After a quiet night at our secluded gorge campsite at Willow Waters we proceeded further north to the iconic Wilpena Pound area of the Flinders Ranges where the peaks reach over 1000m in altitude and feature some magnificent quartzite cliffs, our first views of these being the Elder Range to the west of the road.
A view of the Elder Range on the road from Hawker to Wilpena
Our first walk in the area was up to the Arkaroo Rock aboriginal art site – an easy 2 hour circuit. The art site lies on the outer edge of Wilpena Pound – a curious almost crater shaped formation in the Ikara – Flinders Ranges National Park. The Ikara part of the park’s name was added in 2016 which means meeting place in the local Adnyamthanha language.
A sign at the start of the walk features the folklore story of how the Wilpena Pound was formed and some interesting verse highlighting how aboriginals suffered when farming commenced in the area.
Walking up to the art site it was good to see some indigenous wildlife – a small perentie lizard
The art site itself is in a large wind scoured boulder. Unfortunately there is no explanation of what the symbols might mean, but we thought that some of them appeared to be depicting planes and rockets. Although the former Woomera Rocket testing range is about 500km to the north west, it is unlikely that this is linked to this art as some of it has been estimated to be about 8000 years old.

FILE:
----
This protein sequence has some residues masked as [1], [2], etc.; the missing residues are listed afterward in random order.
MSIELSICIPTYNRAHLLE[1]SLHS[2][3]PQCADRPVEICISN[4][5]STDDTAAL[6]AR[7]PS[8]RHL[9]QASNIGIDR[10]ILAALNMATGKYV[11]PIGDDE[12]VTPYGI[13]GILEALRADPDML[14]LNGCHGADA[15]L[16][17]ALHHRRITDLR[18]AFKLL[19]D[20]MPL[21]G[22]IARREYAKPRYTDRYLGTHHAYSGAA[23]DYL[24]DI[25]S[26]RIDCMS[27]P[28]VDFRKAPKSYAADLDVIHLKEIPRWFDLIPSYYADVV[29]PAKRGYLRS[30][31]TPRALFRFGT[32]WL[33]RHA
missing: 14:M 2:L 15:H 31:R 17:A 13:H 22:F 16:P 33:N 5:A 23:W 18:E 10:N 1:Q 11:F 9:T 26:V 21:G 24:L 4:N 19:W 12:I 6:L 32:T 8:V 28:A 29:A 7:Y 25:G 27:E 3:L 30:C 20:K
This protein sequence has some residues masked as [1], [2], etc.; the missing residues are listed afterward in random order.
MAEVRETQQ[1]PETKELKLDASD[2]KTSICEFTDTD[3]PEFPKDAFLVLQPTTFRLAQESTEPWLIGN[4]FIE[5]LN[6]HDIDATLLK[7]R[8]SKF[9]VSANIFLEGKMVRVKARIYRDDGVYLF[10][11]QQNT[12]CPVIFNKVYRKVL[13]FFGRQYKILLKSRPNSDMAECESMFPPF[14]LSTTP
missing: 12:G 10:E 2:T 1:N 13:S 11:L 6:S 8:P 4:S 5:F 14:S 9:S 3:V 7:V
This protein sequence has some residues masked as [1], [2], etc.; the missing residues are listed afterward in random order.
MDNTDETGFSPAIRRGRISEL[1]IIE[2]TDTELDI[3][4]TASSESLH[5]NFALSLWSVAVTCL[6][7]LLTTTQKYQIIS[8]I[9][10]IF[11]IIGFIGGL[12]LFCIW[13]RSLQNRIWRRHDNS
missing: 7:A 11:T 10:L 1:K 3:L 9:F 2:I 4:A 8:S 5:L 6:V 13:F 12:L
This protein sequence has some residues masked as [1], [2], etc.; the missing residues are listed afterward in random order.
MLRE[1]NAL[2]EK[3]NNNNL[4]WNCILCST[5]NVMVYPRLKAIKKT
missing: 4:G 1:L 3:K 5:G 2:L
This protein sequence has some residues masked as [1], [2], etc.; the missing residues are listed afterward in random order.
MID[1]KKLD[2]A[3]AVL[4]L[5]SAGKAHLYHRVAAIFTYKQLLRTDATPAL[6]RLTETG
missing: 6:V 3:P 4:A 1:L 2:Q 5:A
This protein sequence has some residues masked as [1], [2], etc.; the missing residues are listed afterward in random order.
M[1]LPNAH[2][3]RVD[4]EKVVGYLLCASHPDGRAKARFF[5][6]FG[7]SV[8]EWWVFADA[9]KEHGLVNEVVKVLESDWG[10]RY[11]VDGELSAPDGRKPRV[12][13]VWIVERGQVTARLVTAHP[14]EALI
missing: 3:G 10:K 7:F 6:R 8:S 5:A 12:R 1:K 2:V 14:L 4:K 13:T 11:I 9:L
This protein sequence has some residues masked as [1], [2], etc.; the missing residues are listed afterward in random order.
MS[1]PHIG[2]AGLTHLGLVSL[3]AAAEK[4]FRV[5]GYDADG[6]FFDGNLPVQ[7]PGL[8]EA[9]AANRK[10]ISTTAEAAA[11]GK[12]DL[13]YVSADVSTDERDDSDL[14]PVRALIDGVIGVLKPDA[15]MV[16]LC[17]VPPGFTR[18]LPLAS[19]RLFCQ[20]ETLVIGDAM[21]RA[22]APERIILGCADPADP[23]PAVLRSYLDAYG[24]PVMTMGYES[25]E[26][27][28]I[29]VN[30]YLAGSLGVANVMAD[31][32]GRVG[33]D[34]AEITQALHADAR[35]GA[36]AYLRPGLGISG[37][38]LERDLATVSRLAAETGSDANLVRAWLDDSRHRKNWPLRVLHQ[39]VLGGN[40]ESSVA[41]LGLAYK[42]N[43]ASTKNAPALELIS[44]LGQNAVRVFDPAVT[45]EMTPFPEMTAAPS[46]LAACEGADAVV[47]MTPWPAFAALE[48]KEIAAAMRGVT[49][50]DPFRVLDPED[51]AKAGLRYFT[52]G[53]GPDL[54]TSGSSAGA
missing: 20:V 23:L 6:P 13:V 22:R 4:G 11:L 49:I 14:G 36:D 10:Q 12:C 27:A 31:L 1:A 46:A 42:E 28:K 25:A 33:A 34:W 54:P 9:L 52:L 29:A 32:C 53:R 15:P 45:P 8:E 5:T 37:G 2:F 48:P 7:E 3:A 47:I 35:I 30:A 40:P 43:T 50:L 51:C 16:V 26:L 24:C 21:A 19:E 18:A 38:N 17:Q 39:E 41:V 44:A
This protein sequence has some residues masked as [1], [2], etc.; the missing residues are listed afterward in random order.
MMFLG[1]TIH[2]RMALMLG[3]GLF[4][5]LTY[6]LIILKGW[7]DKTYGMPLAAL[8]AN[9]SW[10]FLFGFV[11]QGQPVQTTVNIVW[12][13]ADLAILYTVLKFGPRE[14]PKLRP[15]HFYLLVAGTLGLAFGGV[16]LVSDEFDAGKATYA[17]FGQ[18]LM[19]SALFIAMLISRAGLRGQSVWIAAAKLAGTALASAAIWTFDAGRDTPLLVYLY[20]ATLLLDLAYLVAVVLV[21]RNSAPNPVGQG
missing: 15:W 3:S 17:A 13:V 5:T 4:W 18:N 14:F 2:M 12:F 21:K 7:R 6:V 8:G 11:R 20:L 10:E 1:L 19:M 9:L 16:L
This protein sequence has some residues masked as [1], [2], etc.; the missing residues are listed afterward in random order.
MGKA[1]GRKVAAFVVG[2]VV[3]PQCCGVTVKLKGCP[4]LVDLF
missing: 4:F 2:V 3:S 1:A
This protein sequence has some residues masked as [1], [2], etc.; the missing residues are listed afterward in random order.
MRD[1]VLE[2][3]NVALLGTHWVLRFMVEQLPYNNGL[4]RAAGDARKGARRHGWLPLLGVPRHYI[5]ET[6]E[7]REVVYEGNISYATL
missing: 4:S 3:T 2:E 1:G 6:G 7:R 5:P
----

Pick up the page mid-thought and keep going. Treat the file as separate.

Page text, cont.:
After Arkaroo Rock, we stopped for lunch and a selfie (the old fashioned type using the self timer not a stick) at the Rawson Bluff lookout before heading to our campsite for the next 3 nights at bush camp on the Willow Springs sheep station.
The Willow Springs Station has a beautiful piece of artwork at the gate built from old windmill blades.
After setting up camp at Willow Springs, we drove up to Stokes Lookout to watch the sunset. The lookout offers 360 degree views over the Chase Range to the east and over to Wilpena Pound in the west. It also features a 3D model of Wilpena pound showing its interesting crater-like shape.
The Chase Range (LHS) and Wilpena Pound and Model
As we had climbed St Mary’s Peak 10 years ago, we decided to visit another peak on Wilpena Pound with the awkward name of Mt Ohlssen-Bagge.
While we set off early to ensure we were not climbing in the heat of the day, it turned out to be pretty cold on top. It was a good thing we had the sleeping bag and air mattress to have a comfortable nap after brunch on the summit
After a final summit selfie we headed back down. I spotted a peregrine falcon on the way down as well as this beautiful dragon basking on a rock.
In contrast, as we got lower and the sun rose higher, warm blooded animals started to seek out the shade. Don’t you just hate flies up your nose when trying to get a rest? S